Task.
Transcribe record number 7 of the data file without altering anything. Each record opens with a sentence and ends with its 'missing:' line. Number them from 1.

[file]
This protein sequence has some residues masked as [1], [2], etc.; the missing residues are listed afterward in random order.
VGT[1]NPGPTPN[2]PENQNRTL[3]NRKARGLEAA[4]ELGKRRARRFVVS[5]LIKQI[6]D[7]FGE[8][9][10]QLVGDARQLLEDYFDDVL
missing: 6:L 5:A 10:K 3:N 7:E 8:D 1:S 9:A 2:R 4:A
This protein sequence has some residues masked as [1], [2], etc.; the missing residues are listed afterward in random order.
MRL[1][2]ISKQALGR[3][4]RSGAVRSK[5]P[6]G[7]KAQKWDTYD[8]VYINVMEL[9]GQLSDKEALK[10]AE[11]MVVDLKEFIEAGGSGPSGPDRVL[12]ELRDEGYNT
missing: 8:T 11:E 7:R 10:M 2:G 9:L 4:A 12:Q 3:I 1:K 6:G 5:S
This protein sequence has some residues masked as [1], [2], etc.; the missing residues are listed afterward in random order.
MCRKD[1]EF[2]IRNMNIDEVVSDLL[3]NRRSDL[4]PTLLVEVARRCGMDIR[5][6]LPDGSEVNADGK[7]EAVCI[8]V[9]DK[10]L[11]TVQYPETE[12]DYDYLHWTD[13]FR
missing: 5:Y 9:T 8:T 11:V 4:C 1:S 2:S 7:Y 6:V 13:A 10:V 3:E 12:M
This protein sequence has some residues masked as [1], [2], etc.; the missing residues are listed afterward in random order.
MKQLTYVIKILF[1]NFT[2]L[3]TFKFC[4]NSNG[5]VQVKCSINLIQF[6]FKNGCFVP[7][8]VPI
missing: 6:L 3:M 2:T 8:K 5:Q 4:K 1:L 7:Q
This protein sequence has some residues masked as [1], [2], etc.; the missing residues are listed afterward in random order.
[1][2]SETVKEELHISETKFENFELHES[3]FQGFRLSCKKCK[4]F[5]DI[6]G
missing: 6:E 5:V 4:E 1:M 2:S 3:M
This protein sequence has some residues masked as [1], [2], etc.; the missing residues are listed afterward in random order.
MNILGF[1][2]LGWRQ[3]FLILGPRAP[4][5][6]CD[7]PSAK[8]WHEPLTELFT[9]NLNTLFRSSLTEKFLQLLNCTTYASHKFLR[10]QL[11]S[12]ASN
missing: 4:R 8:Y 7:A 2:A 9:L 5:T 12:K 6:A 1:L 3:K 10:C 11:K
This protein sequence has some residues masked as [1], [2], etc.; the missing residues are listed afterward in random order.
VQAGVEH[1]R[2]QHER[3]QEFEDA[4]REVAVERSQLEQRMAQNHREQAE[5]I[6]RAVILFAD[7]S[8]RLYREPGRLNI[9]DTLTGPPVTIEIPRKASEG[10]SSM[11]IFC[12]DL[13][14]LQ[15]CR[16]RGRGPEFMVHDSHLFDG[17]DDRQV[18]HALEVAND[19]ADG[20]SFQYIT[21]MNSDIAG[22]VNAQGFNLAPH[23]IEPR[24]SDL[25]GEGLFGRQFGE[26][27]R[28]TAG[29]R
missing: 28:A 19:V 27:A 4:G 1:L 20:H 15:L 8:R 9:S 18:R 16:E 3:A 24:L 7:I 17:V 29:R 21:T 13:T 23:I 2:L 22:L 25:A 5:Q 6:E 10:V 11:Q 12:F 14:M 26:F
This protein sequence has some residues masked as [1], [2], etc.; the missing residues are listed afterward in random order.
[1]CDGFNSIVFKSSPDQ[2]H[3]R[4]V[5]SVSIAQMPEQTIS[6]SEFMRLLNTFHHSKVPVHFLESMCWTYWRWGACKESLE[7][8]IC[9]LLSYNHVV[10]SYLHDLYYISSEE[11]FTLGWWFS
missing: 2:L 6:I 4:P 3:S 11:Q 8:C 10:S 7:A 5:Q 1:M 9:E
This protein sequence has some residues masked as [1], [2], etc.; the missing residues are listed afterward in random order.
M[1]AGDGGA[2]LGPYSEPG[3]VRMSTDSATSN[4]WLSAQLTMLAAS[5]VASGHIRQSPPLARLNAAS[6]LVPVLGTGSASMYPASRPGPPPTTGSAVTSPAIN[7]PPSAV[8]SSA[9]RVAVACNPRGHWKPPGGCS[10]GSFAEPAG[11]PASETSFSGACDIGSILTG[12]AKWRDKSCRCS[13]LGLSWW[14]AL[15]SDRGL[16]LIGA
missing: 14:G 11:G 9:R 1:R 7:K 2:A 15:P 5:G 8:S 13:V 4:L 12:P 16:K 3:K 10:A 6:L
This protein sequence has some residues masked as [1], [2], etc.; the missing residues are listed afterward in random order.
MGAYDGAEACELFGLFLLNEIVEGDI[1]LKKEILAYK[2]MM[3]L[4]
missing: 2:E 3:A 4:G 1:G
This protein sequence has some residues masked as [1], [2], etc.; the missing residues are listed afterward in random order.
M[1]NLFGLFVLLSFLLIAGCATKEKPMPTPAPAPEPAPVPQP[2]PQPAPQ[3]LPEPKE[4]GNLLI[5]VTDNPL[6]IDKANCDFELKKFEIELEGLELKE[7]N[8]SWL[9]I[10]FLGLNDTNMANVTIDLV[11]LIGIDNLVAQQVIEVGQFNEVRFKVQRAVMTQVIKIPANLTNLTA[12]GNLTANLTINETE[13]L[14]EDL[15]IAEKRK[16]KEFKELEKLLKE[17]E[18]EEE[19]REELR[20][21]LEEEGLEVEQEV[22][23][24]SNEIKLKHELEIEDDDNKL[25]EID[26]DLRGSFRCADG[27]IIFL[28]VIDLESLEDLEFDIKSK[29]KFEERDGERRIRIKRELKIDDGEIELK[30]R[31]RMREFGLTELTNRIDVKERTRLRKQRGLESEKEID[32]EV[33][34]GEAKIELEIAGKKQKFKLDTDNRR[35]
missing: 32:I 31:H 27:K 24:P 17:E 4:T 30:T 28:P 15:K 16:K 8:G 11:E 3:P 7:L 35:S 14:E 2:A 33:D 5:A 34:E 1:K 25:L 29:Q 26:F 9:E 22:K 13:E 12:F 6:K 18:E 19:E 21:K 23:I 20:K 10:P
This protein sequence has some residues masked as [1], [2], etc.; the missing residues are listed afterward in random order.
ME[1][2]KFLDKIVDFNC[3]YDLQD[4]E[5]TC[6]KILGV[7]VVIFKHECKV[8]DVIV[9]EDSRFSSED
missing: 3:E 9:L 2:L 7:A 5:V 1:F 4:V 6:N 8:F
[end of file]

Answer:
This protein sequence has some residues masked as [1], [2], etc.; the missing residues are listed afterward in random order.
VQAGVEH[1]R[2]QHER[3]QEFEDA[4]REVAVERSQLEQRMAQNHREQAE[5]I[6]RAVILFAD[7]S[8]RLYREPGRLNI[9]DTLTGPPVTIEIPRKASEG[10]SSM[11]IFC[12]DL[13][14]LQ[15]CR[16]RGRGPEFMVHDSHLFDG[17]DDRQV[18]HALEVAND[19]ADG[20]SFQYIT[21]MNSDIAG[22]VNAQGFNLAPH[23]IEPR[24]SDL[25]GEGLFGRQFGE[26][27]R[28]TAG[29]R
missing: 28:A 19:V 27:A 4:G 1:L 20:H 15:L 8:R 9:S 18:R 16:E 3:A 24:L 7:I 17:V 29:R 21:T 13:T 23:I 2:L 22:L 25:A 5:Q 6:E 10:V 11:Q 12:F 14:M 26:F